Glad Circle

This little colorful spot is called Glad Circle.


It is a bit messy due to my neglect and several storms.

The groups of Mardi Gras and Priscilla are supposed to be inside the rings for support.


I moved the rings to weed and never put them back.


Tall Glads do not stand up to wind and rain.


I have been too busy to fix this mess.

It usually reminds me of a colorful Merry-Go-Round.

This looks like Pick Up sticks instead.


Hi Ho! Gotta go.


Glad Again

The gladioli are blooming profusely now.

I am so glad that I moved them from their former, floppy location.

They need sun and staking to thrive. These are inside tomato rings for support.

The stalk I broke off by accident during a photo-shoot has looked lovely in a vase for days.

No wonder it was the “Funeral Flower” in the past.

I think the stalks are beautiful from the back also.

I have two types of white. One has purple pollen.

I am glad that it is Glad time in my garden.


P.S. Be sure to tune in for the FAIRY PARADE next Thursday. It is crazy cute!

Glad for a Mystery

Bulbs sometimes surprise us.

I planted a “Glad circle” with many Pricillas and another mix, Mardi Gras.


This circle had plenty of Pricillas last year, but no Mardi Gras.


This year there seems to be one burgundy that may be a Mari Gras


but what about these orange flowers?


I guess I have some bulbs that have “bloomed incorrectly” again.

I won’t complain, since that is my favorite color.


Bulbs add mystery to your garden.

You think you are planting one thing and something else shows up.



Before or After?

Frost is a four letter word to a gardener.  (Ok.  Not really, but you know what I mean.)

There are many tender plants that need to be lifted BEFORE frost.

There are also plants that must be “bitten” by frost,

and then taken inside AFTER the first frost.

This count-down is not quite as dramatic as the “Countdown to 32″/freezing

that I blogged about last fall, but it is an important time for bulbs, corms, rhizomes or tubers.

I finally wrote a BEFORE and an AFTER list inside the cover of my gardening journal.

Here is my ‘rule of thumb”.  (Gold Nugget is what this was called when I taught biology.)


If mostly water (turgor) holds up the plant, it needs to be bitten and wilted down by Mr. Frost.

Also: Does the plant look “done” for the season? Did it bloom weeks ago and is the foliage wilting down? DONE.

I know this is too simplistic. What it means is,  if you cut down plants with juicy stems you will be hauling in a lot of water.  The plant needs to bring in nutrients and drain its own water out to start dormancy.

Also, frost seals the tissues to prevent rot.   Think of it as a “cold cauterizing.”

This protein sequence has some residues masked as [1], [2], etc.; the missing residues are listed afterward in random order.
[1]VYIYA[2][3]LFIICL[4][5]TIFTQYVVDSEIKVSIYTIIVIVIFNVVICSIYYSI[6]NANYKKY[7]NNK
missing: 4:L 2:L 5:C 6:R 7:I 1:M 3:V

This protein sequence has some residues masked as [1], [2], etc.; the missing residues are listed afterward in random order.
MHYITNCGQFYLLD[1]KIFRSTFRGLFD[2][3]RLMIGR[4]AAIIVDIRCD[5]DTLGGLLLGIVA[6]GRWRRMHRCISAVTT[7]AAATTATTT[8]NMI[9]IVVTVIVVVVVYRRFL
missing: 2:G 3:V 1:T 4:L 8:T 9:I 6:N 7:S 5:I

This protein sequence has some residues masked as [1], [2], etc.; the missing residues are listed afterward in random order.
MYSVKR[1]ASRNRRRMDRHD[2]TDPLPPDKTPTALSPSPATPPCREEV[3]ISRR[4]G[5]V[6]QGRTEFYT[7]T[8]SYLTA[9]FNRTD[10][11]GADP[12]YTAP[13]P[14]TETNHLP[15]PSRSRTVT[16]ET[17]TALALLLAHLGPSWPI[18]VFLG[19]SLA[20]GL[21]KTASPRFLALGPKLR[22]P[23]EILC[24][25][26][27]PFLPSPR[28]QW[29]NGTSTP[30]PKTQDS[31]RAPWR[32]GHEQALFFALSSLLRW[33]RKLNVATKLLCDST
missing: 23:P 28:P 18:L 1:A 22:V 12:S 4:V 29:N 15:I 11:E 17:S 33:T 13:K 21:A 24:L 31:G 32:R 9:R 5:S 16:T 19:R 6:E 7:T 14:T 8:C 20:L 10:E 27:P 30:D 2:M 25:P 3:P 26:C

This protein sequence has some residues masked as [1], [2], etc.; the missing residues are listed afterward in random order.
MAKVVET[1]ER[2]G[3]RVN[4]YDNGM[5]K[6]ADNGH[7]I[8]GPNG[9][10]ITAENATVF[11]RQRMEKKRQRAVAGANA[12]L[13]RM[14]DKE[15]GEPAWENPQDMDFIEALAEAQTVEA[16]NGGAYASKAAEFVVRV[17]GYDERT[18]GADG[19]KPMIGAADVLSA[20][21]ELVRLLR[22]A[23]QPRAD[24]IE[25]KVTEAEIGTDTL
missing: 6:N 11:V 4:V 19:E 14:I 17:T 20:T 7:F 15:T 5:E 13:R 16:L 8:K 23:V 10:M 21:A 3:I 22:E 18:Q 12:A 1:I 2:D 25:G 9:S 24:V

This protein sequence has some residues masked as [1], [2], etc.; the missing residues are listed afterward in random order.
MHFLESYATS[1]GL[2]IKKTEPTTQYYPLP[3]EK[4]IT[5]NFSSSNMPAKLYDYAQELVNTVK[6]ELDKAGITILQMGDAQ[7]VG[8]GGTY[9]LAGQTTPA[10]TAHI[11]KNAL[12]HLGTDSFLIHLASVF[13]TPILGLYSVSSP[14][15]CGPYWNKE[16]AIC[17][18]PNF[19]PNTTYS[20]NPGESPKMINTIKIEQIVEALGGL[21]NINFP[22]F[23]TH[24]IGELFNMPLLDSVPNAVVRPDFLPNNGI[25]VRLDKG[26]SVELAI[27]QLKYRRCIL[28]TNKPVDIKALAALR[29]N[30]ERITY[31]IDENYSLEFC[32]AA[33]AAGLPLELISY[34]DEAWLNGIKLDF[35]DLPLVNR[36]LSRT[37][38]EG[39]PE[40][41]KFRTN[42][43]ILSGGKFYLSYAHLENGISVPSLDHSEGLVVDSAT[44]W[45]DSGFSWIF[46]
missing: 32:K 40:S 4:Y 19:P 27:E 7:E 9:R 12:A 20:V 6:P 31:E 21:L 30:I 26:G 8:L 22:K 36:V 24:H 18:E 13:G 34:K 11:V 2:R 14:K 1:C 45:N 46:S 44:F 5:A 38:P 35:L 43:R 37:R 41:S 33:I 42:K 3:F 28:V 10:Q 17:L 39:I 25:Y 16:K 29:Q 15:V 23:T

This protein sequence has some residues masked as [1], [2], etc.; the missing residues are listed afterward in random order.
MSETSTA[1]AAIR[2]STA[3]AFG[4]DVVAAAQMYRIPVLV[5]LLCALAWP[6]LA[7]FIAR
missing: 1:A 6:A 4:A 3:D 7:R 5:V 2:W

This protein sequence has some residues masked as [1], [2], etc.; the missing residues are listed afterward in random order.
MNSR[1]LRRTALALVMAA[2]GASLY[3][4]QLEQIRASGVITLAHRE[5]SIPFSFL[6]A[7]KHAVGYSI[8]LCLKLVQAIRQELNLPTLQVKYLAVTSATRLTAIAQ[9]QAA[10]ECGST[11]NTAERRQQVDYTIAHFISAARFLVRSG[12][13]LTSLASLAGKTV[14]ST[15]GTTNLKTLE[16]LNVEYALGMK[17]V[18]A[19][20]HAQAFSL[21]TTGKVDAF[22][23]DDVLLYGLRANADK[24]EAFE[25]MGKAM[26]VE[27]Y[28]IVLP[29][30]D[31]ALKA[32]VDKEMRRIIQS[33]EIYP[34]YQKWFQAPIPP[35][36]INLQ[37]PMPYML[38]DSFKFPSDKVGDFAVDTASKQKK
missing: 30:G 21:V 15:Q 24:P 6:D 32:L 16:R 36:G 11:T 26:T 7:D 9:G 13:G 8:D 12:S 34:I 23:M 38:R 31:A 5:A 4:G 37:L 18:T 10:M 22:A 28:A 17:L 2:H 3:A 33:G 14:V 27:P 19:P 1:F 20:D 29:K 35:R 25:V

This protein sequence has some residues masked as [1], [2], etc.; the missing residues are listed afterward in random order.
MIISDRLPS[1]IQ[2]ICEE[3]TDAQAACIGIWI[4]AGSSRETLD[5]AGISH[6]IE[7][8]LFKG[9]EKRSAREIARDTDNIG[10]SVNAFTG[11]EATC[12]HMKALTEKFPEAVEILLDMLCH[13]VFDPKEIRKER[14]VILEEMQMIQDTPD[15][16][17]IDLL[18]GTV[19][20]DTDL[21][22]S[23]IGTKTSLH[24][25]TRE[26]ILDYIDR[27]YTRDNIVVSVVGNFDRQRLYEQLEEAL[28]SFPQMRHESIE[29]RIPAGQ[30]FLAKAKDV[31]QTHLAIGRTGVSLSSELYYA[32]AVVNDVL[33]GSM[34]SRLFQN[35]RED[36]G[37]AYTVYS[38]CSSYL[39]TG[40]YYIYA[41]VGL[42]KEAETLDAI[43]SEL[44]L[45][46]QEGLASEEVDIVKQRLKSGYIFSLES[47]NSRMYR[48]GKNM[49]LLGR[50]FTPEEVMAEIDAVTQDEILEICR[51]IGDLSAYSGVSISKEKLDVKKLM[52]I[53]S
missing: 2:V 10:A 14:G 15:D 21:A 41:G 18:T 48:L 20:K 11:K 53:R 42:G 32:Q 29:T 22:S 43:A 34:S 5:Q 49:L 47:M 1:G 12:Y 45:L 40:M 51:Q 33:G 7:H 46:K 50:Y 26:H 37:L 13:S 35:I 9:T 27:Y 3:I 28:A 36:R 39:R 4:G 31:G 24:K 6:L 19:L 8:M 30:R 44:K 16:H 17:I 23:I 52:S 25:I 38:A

When the time is right .   Dig up the bulbs, corms, tubers or rhizomes.


Clean off the soil, wash, dry and store in labeled bags with dry peat moss.


Here are MY lists for ZONE 7.

BEFORE:  Callas/Zantedeschias (Hot Chocolate can stay out, but bring one in as your stock plant just in case),  Acidantheras,  Glodiolas ( babies and mamas)

AFTER: Elephant Ears/Calocasias,  Dahlias,  Tuberoses (babies only)

Your lists will be different based on your HARDINESS ZONE.

I always err on the side of caution and bring in some of each of my special plants to use as stock plants.

Wet winters can be as bad as cold ones because roots rot.



Thomas Edison Dahlia

1.  Before  or  After?

Hot Chocolate Calla

2. Before or After?

Priscilla Gladiola

3.  Before or After?

Featured Image -- 378
Mojito Elephant Ear

4. Before or After?


(Answers =1 dahlias/after , 2 callas/before, 3 glads/before, 4 elephant ears/after)






Glads Flop

I love gladiolas but…


They are boring before they bloom.

They bloom for only a short time.

They fall over when it rains.

When they are done blooming they are messy.


I have tried really hard to accommodate them this year.

In their defense, I did make the mistake of planting them on a hill.

I did plant them in a row, when I usually do groupings.

So these were my mistakes.

I did do some things right.

I staggered the planting times by two weeks.

They are deer resistant, so they have not been snacked on like my hostas and daylilies.

I chose colors that I thought would complement each other.

I also developed a new colorful way of staking them using giant pick-up sticks painted green with recycled glass balls on the ends, to prevent impalement as I weed them.


I planted groups of Acidanthera/Gladiolus callianthus on the ends of the rows to extend bloom time. (These have not bloomed, yet.)

But in the end, they were a flop.

Figuratively and literally.

Another disappointment was the colors in a package named ‘Mardi Gras’.

What should have been a festive mix turned out to be two colors, fuschia and white.  Clunk!


The only reasons I haven’t written the company yet are I lost the package and the whites had purple stamens. I love purple, so they are keepers.


They other package of ¬†‘Pricilla’ was lovely.


I will dig these corms up and haul them in for the winter,

but there will be a whole new plan next year.

Follow the FLOWER’s flops.